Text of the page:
Marcel Khalifé is a Lebanese musician and singer; he is one of the most celebrated artists in the Arab world. Born in Beirut, he developed a keen interest in music at an early age and was encouraged by his parents to pursue a career in it. After being admitted to the school of music, he started exploring the possibilities of oud, a musical instrument, and became proficient in it. He became a highly talented and skillful oud player whose music was remarkably free from constraints. Subsequently, he started making compositions which received critical acclaim both in the Arab nations and worldwide. His work emerged as the combination of traditional Arabic music and Western elements like the piano. He makes use of modern Arab poetry, and composes songs on topics primarily related to nationalism and revolution. He creates original music, which is free of all pre-established rules. His style is characterized by integration between Arab music and Western musical instruments. He has performed at various concerts and prestigious festivals around the world. His creativity, innovations and significant contributions towards the promotion of arts and culture in the Arab world has earned him the love and respect of people across the globe
Childhood & Early Life
He was born on June 10, 1950, in Amchit, a small coastal village north of Beirut. When he was 16 years old, he lost his mother due of cancer.
He received his first lessons in music from Hanna Karam, a retired military man in the village who saw through his talent and advised his parents to support Marcel in pursuing a career in music.
He attended the National Academy of Music in Beirut where he started studying the oud, a pear-shaped stringed instrument, and later contributed towards exploring the potentials of the oud.
Continue Reading Below
You May Like
Between 1970 and 1975, he served as a teacher at the conservatory in Beirut and also worked at several other local institutions. Simultaneously, he toured the Middle East, North Africa, Europe as well as the United States and gave solo performances on the oud.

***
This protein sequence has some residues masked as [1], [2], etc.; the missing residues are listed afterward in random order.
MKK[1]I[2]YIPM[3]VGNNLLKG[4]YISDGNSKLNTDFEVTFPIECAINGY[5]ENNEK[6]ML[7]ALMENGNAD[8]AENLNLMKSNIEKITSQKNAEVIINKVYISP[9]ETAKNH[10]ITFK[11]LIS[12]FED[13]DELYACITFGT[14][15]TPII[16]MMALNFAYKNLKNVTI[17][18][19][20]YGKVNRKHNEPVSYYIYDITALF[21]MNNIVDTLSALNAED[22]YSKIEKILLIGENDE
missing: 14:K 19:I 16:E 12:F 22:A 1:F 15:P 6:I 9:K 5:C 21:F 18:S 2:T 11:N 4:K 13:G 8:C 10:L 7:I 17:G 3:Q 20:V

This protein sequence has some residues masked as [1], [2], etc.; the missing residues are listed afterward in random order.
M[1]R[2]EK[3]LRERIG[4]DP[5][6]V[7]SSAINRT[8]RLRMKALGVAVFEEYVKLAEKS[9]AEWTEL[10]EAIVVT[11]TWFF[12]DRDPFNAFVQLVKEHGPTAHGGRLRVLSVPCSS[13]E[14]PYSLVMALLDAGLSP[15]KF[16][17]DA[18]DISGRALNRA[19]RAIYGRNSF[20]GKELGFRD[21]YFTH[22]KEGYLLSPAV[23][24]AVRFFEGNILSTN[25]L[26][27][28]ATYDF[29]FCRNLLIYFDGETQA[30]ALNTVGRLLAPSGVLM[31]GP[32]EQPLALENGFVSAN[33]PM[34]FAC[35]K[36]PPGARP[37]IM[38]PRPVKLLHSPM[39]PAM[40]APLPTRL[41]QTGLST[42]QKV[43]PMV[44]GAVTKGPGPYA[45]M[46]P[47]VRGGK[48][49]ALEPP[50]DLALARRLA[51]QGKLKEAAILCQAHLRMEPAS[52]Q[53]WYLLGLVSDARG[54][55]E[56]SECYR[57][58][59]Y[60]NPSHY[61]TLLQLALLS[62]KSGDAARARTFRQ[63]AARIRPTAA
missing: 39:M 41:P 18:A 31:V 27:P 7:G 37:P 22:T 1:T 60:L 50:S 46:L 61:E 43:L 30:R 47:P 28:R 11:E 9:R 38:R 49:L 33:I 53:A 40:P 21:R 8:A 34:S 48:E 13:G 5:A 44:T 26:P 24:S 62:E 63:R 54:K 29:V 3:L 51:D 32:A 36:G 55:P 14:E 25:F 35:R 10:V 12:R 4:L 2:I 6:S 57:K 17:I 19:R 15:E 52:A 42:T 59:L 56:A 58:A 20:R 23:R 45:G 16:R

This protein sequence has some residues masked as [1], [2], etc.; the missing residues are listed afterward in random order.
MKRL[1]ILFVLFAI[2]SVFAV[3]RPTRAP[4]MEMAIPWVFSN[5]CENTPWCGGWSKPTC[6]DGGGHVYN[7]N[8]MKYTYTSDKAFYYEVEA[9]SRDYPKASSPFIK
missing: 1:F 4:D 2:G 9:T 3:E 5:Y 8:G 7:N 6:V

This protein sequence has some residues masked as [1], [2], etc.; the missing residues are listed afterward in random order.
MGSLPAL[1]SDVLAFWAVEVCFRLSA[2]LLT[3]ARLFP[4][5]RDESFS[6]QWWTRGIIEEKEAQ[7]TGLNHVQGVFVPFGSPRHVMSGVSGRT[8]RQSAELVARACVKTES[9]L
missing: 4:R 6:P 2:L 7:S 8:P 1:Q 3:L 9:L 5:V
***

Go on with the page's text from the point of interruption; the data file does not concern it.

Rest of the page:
In 1972, he established a musical group in his native village with the objective of reviving its musical legacy and Arabic choral singing. The group delivered its early performances in Lebanon during the 1975 Lebanese civil war.
In 1976, he founded the ‘Al Mayadeen Ensemble’ band and subsequently performed at numerous festivals and concerts around the world. Accompanied by his musical ensemble, he conducted musical shows in Arab countries, Europe, the United States, Canada, South America, Australia, and Japan.
Over the years, his lyrical and instrumental recordings were released through many musical albums. These include: ‘Promises of the Storm’ (1976), ‘Rain Songs’ (1977), ‘Where from, do I Enter the Homeland?’ (1978), ‘Weddings’ (1979), ‘At the Borders’ (1979), ‘Stripped Bare’ (1980), ‘Happiness’ (1981), ‘The Bridge’ (1983).
Some of his later releases were: ‘Dreamy Sunrise’ (1984), ‘Ahmad Al Arabi’ (1984), ‘Peace Be With you’ (1989), ‘Ode To A Homeland’ (1990), ‘Arabic Coffeepot’ (1995), ‘Jadal Oud Duo’ (1996), ‘Magic Carpet’ (1998), ‘Concerto Al Andalus’ (2002), ‘Caress’ (2004), and ‘Taqasim’ (2007).
Some of his dance compositions include: ‘The Marvels of the Prodigy’ (1974), ‘The Black Tents’ (1978), ‘A shot of Glory’ (1980), ‘The Taming of the Shrew’ (1981), ‘Echoes’ (1981), ‘Summer Night's Dream’ (1992), and ‘Andalusia’ (2000).
He also made compositions for several film documentaries such as ‘Kamal Jumblatt’ (1976), ‘The Martyr’ (1977), ‘All for the Homeland’ (1978), ‘Whispers’ (1979), and ‘Maarouf Saad’ (1979). He also scored music for fiction films ‘The Half meter Incident’ (1981), and ‘The Box of the World’ (2003).
The popularity of his band ‘Al Mayadeen Ensemble’ went well beyond Lebanon and its music was enthusiastically welcomed by the audiences around the world. Some of the band’s most performed songs were ‘Umi’ (My Mother), ‘Rita w'al-Bundaqiya’ (Rita and the Rifle), and ‘Jawaz al-Safr’ (Passport), based on Darwish's poetry.
Awards & Achievements
In 1974, he won ‘The Arab Music Foundation Award’. The following year, he received ‘The American Folkloric Festival Award’.
In 1980, he was conferred with ‘The Cultural Achievement Award’ in Tunis, Tunisia. The following year, he was awarded ‘The Jerusalem Medal’ in Beirut, Lebanon.
In 2001, he was presented with the ‘National Palestine Medal for Arts and Culture’. He donated the money received in the award to the Edward Said National Conservatory of Music in Palestine. The conservatory then established an annual music competition under the title of ‘The Marcel Khalifé National Music Competition’, in his honor.
In 2005, he was named ‘UNESCO Artist for Peace’. In the same year, he also received ‘The Lebanese Cedar Medal’, the Presidential Award of Lebanon.
In 2008, he was awarded the ‘World Lebanese Cultural Union Medal’ in Beirut, Lebanon. The same year, he also became the recipient of the ‘Cultural Movement Award’.
Personal Life & Legacy
He is married to Yolla Khalife, a singer and songwriter. The couple has two sons: Rami Khalife and Bachar Khalife, both of whom are talented composers